US LNG export pause is a concern for energy sourcing in Thailand

– by Dr Kurujit Nakornthap, March 11, 2024

For decades, natural gas has been a choice fuel and an integral part of Thailand’s energy systems.

Over the past 50 years, gas has consistently provided more than 60 per cent of our electricity generation.  Gas has also provided necessary feedstock for the Thailand petrochemical industry, as well as LPG for cooking gas to millions of Thai households.

The reliability of gas as a power source has been essential to economic growth in Thailand. It is also the essential bridging fuel as the Country is embarking on the energy transition to emit less CO2, while trying to limit the use of coal in our power sector.

Thailand has been fortunate to have its own domestic gas resources, which we have developed sensibly and put to good use over many years, with the help of many US firms such as Unocal, Chevron, ExxonMobil, Shell and Hess.  However, our domestic gas reserves are declining, thus more imports of piped gas and liquefied natural gas (LNG) are necessary for our energy security.

With recent and forecasted increases in Thailand gas demand, finding different ways to access more gas supplies including LNG imports from various countries is imperative.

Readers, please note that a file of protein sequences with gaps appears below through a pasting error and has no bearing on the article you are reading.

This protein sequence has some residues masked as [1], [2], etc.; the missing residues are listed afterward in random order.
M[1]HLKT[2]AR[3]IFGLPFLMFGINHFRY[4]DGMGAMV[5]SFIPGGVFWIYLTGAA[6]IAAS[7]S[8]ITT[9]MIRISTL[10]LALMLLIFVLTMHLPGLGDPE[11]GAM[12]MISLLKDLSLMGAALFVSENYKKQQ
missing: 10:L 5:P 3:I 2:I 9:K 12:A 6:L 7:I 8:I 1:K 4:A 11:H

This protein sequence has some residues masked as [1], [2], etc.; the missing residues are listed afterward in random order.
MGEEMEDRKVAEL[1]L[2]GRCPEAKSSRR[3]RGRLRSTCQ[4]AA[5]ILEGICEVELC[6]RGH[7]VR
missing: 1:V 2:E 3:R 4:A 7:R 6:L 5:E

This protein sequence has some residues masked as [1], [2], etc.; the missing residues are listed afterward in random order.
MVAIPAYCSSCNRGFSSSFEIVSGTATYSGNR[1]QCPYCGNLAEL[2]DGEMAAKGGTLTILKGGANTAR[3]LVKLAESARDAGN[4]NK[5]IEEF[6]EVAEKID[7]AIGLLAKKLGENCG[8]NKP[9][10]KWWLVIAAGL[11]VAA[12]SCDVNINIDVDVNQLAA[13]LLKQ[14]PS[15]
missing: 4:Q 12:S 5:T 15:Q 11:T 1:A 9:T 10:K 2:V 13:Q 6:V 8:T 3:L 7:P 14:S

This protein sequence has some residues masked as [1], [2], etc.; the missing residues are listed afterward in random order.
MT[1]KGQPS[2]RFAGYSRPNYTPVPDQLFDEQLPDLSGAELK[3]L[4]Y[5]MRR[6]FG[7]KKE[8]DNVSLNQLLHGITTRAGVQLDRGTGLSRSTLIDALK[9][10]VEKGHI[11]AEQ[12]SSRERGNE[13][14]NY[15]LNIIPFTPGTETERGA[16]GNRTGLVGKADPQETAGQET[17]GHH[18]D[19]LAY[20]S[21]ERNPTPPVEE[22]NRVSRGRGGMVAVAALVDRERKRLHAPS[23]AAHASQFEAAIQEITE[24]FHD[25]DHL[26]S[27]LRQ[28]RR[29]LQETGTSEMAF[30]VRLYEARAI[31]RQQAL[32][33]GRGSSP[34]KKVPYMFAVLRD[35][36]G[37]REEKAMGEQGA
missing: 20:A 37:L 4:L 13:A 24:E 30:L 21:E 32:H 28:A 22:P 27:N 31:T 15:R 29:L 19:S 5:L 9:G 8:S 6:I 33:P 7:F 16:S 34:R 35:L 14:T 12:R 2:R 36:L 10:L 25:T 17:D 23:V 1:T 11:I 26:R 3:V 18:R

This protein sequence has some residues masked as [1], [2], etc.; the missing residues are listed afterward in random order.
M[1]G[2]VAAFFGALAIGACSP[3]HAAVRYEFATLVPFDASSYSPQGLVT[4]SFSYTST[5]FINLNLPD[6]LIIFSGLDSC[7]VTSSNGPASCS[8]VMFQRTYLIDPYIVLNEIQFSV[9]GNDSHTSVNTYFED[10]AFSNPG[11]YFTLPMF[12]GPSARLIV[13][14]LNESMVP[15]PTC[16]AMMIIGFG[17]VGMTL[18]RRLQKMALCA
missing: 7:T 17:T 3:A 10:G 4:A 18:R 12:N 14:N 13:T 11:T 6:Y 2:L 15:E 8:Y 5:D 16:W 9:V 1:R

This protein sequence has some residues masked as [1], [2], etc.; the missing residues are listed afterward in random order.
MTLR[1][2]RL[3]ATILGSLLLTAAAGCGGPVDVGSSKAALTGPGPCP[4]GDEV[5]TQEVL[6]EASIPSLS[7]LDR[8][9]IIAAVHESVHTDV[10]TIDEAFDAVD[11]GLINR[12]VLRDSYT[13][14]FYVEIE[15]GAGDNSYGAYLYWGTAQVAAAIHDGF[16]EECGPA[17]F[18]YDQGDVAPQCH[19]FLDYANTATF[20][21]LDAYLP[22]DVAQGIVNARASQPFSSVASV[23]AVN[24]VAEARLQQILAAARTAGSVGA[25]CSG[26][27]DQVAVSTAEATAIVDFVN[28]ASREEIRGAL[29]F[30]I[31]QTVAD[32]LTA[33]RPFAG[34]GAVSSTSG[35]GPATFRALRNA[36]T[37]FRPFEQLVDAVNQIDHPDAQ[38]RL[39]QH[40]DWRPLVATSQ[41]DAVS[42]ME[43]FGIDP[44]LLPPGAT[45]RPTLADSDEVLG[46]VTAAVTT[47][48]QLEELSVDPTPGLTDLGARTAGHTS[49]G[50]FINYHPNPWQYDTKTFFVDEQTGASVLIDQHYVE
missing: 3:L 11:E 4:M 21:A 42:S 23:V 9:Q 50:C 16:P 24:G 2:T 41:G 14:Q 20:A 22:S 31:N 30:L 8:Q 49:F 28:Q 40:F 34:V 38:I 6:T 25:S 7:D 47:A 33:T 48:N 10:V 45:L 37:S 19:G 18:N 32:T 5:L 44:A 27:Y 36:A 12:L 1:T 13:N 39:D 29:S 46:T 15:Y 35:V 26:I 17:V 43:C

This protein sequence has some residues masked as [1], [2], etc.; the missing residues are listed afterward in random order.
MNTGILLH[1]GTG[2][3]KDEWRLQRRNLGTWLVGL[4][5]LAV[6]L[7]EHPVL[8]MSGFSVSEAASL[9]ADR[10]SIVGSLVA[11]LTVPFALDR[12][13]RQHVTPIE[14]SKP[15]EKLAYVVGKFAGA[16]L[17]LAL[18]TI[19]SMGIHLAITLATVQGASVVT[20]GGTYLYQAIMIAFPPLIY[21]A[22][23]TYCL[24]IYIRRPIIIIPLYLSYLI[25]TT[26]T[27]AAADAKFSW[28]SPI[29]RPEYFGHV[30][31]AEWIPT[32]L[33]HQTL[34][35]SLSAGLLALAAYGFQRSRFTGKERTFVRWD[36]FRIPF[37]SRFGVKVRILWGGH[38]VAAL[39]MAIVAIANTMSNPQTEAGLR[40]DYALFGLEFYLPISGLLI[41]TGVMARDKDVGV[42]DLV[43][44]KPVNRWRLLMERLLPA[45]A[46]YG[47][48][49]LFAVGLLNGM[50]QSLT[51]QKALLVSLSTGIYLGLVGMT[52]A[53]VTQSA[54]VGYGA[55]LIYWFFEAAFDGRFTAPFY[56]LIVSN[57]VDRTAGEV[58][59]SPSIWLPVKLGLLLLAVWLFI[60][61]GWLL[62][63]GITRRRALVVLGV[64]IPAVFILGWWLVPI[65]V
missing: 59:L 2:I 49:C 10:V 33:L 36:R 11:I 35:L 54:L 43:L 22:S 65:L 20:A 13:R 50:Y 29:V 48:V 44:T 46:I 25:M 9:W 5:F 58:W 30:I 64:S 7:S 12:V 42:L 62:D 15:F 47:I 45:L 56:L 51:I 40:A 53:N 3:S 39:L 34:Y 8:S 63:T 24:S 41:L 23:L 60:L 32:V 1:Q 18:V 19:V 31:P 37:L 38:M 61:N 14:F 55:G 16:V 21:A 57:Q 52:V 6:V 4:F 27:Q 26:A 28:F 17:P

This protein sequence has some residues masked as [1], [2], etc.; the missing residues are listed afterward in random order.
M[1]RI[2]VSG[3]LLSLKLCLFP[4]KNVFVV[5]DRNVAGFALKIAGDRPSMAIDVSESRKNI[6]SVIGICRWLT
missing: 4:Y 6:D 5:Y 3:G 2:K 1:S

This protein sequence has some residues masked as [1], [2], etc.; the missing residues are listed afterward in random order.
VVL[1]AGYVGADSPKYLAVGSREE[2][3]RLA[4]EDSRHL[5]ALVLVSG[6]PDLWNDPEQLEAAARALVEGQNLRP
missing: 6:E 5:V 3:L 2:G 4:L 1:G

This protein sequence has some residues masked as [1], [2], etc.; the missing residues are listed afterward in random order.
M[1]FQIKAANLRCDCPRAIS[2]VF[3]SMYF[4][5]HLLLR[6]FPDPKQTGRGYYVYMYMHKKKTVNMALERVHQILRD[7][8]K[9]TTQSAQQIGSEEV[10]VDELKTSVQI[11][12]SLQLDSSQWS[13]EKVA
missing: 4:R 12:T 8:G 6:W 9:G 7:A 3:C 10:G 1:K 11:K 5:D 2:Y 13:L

Thailand now imports LNG from Malaysia, Indonesia, Brunei, Qatar, Australia, and, increasingly, from the United States. The share of Thailand’s LNG imports originating in the US jumped from 5 percent in 2021 to 9 percent in 2023.

The development of the US to become the world’s biggest LNG exporter has been beneficial for the energy situation in Thailand.

It has supported diversification of our sources of gas supply.

LNG is at the heart of energy transition plans in Thailand, supporting growing investment in renewable energy and serving as a feedstock for the development of low-carbon energy carriers such as hydrogen and ammonia.

But the recent US Government announcement of a halt to pending LNG export approvals is a cause of concern for Thailand, as well as traders and importers across the Far East. It is bound to hurt, not help, the spirit of free trade that the US is championing.

It could also cause significant setbacks to the planned and proposed US export projects that could potentially support Thailand energy needs into the 2030s and beyond.

Any decision to reduce or restrict future US LNG exports would impact both the diversity and volume of supply on global markets and likely result in LNG becoming less affordable.

Thailand is proud to have powered a strong, vibrant and stable economy through the use of natural gas, which produces around half the CO2 emissions as coal when used to generate electricity.

Natural gas has positioned Thailand well as the country that opts for cleaner and efficient forms of energy, with the opportunity to be a leader for Southeast Asia in low-carbon energy solutions.

But with restriction of US LNG supply, Thailand’s energy sourcing may need to be revised, and future alternatives looked at.

Dr Kurujit Nakornthap is the Executive Director of the Petroleum Institute of Thailand (PTIT) and a former Permanent Secretary of Thailand’s Ministry of Energy.